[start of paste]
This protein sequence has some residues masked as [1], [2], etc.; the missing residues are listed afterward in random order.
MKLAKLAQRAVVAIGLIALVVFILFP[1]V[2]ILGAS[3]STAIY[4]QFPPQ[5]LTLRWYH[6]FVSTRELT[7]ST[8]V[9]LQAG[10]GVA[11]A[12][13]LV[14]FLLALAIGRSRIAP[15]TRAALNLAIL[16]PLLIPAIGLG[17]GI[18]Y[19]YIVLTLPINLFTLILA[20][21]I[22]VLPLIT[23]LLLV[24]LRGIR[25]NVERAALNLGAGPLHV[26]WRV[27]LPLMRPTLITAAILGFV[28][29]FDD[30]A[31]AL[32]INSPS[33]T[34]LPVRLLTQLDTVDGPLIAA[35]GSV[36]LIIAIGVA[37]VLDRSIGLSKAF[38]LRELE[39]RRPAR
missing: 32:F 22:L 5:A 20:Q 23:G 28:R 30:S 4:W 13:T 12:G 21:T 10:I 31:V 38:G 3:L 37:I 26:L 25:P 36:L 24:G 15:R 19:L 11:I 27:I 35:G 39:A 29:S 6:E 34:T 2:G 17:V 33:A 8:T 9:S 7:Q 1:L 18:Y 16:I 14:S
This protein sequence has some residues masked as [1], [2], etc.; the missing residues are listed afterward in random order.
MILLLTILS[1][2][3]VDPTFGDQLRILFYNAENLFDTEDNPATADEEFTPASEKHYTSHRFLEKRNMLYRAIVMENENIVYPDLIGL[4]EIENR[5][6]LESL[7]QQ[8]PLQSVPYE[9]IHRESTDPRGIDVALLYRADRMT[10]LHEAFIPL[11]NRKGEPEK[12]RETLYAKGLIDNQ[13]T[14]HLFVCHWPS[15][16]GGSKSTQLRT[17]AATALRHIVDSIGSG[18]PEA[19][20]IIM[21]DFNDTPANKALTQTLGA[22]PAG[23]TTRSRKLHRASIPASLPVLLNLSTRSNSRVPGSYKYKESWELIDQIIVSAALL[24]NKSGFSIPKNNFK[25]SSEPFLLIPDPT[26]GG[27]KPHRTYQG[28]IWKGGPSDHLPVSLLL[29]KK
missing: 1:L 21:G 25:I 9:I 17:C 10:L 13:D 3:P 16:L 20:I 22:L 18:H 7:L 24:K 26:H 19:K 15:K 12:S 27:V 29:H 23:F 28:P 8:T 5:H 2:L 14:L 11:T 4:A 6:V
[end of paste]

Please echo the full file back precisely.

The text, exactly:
This protein sequence has some residues masked as [1], [2], etc.; the missing residues are listed afterward in random order.
MKLAKLAQRAVVAIGLIALVVFILFP[1]V[2]ILGAS[3]STAIY[4]QFPPQ[5]LTLRWYH[6]FVSTRELT[7]ST[8]V[9]LQAG[10]GVA[11]A[12][13]LV[14]FLLALAIGRSRIAP[15]TRAALNLAIL[16]PLLIPAIGLG[17]GI[18]Y[19]YIVLTLPINLFTLILA[20][21]I[22]VLPLIT[23]LLLV[24]LRGIR[25]NVERAALNLGAGPLHV[26]WRV[27]LPLMRPTLITAAILGFV[28][29]FDD[30]A[31]AL[32]INSPS[33]T[34]LPVRLLTQLDTVDGPLIAA[35]GSV[36]LIIAIGVA[37]VLDRSIGLSKAF[38]LRELE[39]RRPAR
missing: 32:F 22:L 5:A 20:Q 23:G 28:R 30:S 4:W 13:T 12:G 21:T 10:I 31:V 38:G 3:L 37:I 26:L 25:P 36:L 24:G 15:R 19:L 11:I 27:I 35:G 39:A 29:S 6:E 34:T 2:G 17:V 33:A 8:T 9:S 7:Q 1:L 18:Y 16:I 14:S
This protein sequence has some residues masked as [1], [2], etc.; the missing residues are listed afterward in random order.
MILLLTILS[1][2][3]VDPTFGDQLRILFYNAENLFDTEDNPATADEEFTPASEKHYTSHRFLEKRNMLYRAIVMENENIVYPDLIGL[4]EIENR[5][6]LESL[7]QQ[8]PLQSVPYE[9]IHRESTDPRGIDVALLYRADRMT[10]LHEAFIPL[11]NRKGEPEK[12]RETLYAKGLIDNQ[13]T[14]HLFVCHWPS[15][16]GGSKSTQLRT[17]AATALRHIVDSIGSG[18]PEA[19][20]IIM[21]DFNDTPANKALTQTLGA[22]PAG[23]TTRSRKLHRASIPASLPVLLNLSTRSNSRVPGSYKYKESWELIDQIIVSAALL[24]NKSGFSIPKNNFK[25]SSEPFLLIPDPT[26]GG[27]KPHRTYQG[28]IWKGGPSDHLPVSLLL[29]KK
missing: 1:L 21:G 25:I 9:I 17:C 10:L 13:D 3:P 16:L 20:I 22:L 18:H 7:L 24:K 26:H 19:K 15:K 12:S 27:V 29:H 23:F 28:P 8:T 5:H 2:L 14:L 11:T 4:A 6:V